Angina

Overview of angina

Angina, also called angina pectoris, is chest pain that can feel like pressure, squeezing, or burning in the chest. Angina is caused by a lack of blood flow to the heart and is a major sign of heart disease. 

Angina can signal that you are at risk for a heart attack, so it’s essential to seek medical care if you have symptoms.

Dignity Health is proud to care for patients with angina through our expert cardiology services. Find a doctor today to get started.

Symptoms

The main symptom of angina is pain, squeezing, pressure, or fullness felt in your chest or your shoulders, neck, and jaw. It may also feel like heartburn. There are two main types of angina: stable angina occurs during or after physical activity, and unstable angina occurs while you’re at rest.

The pain or pressure associated with stable angina can be managed with medication and a gradual reintroduction to exercise with your cardiologist. Unstable angina is a medical emergency, so you should call 911. Signs of unstable angina or chest pain combined with any of the following symptoms may signal a heart attack:

  • Nausea
  • Dizziness
  • Cold sweats
  • Shortness of breath or any trouble breathing
  • Severe or sudden fatigue

Causes

Reduced blood flow to your heart is the leading cause of angina. When your blood is not able to get your heart muscle the oxygen it needs, it causes ischemia.

Coronary artery disease (CAD, or heart disease) is the most common cause of reduced blood flow. CAD results from fatty build-up within the walls of the arteries, which causes them to narrow and reduce the amount of fresh, oxygenated blood that goes to the heart. This puts a strain on the heart muscle, increasing your risk of heart attack and heart failure.

When there is low energy demand from your heart, such as when you’re resting, your heart can often still function on just the reduced amount of blood flow without causing angina symptoms. Exercising increases oxygen demand and that is why some patients experience angina symptoms when active.

Types

There are two common types of angina: stable and unstable. The third type of angina, variant angina, is a very rare condition.

If you are experiencing symptoms of angina, it is important to talk to your doctor right away to evaluate the type of angina you have.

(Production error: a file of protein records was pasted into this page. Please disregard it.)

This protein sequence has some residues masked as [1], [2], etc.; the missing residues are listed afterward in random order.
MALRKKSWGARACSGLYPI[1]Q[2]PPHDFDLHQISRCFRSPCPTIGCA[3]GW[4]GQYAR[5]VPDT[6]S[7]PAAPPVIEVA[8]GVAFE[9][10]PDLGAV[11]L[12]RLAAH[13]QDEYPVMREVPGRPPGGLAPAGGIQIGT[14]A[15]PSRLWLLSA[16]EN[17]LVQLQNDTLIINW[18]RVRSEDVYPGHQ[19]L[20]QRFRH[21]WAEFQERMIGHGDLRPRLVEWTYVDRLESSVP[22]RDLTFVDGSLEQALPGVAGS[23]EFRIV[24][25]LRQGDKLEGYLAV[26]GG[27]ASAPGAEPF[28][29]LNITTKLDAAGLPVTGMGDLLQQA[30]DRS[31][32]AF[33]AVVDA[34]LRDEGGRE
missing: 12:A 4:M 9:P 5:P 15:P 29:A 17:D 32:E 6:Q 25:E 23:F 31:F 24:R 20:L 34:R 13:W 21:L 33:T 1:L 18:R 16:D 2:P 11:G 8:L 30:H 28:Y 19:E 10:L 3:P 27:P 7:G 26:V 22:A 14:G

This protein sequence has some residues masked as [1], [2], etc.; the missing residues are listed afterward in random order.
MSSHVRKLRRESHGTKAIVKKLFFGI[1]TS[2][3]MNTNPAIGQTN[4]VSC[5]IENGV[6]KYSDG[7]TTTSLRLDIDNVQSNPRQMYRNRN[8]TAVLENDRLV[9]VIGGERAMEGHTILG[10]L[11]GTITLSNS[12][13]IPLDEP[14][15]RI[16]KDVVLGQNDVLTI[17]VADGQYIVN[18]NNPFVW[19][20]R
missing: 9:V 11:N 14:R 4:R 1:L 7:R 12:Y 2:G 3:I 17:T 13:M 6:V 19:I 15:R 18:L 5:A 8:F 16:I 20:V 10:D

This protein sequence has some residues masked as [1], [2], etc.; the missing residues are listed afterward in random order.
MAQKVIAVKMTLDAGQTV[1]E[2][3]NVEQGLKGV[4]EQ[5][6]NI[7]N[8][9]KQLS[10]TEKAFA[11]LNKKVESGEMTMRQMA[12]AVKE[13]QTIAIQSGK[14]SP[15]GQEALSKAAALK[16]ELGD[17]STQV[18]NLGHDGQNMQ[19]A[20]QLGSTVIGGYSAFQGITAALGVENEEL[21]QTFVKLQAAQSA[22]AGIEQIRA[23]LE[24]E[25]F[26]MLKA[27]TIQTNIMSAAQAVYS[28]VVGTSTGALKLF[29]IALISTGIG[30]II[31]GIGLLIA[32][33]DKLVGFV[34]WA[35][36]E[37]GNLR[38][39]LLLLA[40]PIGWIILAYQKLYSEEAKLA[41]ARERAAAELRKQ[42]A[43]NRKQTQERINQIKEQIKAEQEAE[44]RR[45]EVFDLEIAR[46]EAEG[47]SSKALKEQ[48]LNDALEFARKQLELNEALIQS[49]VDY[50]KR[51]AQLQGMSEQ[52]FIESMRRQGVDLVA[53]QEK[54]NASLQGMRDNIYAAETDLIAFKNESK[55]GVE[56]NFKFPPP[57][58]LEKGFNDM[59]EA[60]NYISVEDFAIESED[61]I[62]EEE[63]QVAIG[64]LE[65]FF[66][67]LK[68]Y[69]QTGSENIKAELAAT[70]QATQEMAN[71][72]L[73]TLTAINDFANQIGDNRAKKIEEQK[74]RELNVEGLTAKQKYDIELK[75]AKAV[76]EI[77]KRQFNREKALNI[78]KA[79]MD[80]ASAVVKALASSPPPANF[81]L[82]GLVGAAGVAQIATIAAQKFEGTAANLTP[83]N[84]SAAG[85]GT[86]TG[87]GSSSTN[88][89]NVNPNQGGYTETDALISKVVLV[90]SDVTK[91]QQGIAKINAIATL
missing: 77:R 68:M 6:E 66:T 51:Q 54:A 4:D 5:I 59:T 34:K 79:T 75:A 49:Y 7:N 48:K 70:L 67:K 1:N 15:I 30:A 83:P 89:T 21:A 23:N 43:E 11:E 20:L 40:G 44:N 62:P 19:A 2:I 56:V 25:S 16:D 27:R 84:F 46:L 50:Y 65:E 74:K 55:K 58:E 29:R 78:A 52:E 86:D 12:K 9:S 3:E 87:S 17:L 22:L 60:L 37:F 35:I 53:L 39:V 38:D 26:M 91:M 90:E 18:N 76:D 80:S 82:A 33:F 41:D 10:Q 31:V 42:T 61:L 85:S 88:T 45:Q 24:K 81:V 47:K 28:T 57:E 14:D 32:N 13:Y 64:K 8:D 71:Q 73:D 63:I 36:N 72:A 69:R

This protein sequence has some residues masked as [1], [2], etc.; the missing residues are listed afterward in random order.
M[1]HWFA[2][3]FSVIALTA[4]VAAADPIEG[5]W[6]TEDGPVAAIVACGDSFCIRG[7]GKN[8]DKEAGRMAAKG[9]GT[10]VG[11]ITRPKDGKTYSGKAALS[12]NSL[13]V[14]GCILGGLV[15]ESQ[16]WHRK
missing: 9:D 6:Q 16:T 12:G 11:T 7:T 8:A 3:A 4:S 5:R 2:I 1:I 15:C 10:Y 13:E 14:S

Stable angina

Stable angina is the most common type of angina. It commonly occurs during exercise or when you’re exerting yourself. It will go away when you rest. Cold weather may also bring on stable angina.

Stable angina typically:

  • Comes on while your heart is working harder than usual, such as during exercise
  • Lasts for five minutes or less
  • Can typically be predicted
  • Reoccurs, with multiple similar episodes
  • Can be managed by resting or taking medication

Unstable angina

If you have new symptoms, or your existing symptoms change or worsen, you may be experiencing unstable angina. Unstable angina is a medical emergency, and you should seek medical attention immediately, as it can be an early warning sign of heart attack.

Unstable angina:

  • Occurs at rest and/or unexpectedly
  • Differs from your usual angina symptoms
  • Causes more severe pain and lasts longer
  • Does not respond to rest or medication

Variant angina

Variant angina, also called Prinzmetal’s angina, is rarer than the previous two types. Variant angina is caused by a temporary reduction in blood flow due to a spasm in your heart’s arteries.

Variant angina typically:

  • Occurs at rest, typically at night
  • Occurs as a series of “clustered” attacks
  • Is severe
  • May respond to angina medication
  • May be brought on by emotional stress, smoking, cocaine use, or medications that tighten blood vessels

Risk factors

Factors that put you at risk for coronary artery disease and therefore angina include:

  • Diabetes. This increases the risk of coronary artery disease, speeding up atherosclerosis, and increasing cholesterol levels.
  • Family history. A family history of heart disease puts you at higher risk of angina.
  • High cholesterol or triglyceride levels. High levels of low-density lipoprotein (LDL) cholesterol or triglycerides, a type of blood fat, increases your risk of angina and heart attacks.
  • High blood pressure. This damages arteries over time and accelerates the hardening of arteries.
  • Obesity. If you’re overweight, the heart has to work harder in order to supply your body with blood. This is connected to high cholesterol, high blood pressure, and diabetes.
  • Older age. Men over 45 and women over 55 are at greater risk than young adults.
  • Anger and stress can raise your blood pressure, causing a surge in hormones that can narrow your arteries.
  • Using tobacco, including chewing, smoking, and long-term exposure to secondhand smoke, damages your arteries, and allows the build-up of cholesterol.

Prevention

The key to preventing angina is to make heart-healthy lifestyle changes. These changes can improve your symptoms if you already have angina, or help you avoid the onset of angina symptoms. For example, you may want to talk to your doctor about lifestyle changes, such as:

  • Eating a healthy diet to maintain a healthy weight.
  • Exercising once you receive permission from your doctor.
  • Getting the flu shot annually.
  • Limiting alcohol consumption. The recommendation is not more than two drinks a day for men or one a day for women.
  • Monitoring other health conditions, such as high blood pressure or cholesterol.
  • Quitting smoking.
  • Reducing stress.

The information contained in this article is meant for educational purposes only and should not replace advice from your healthcare provider.

     

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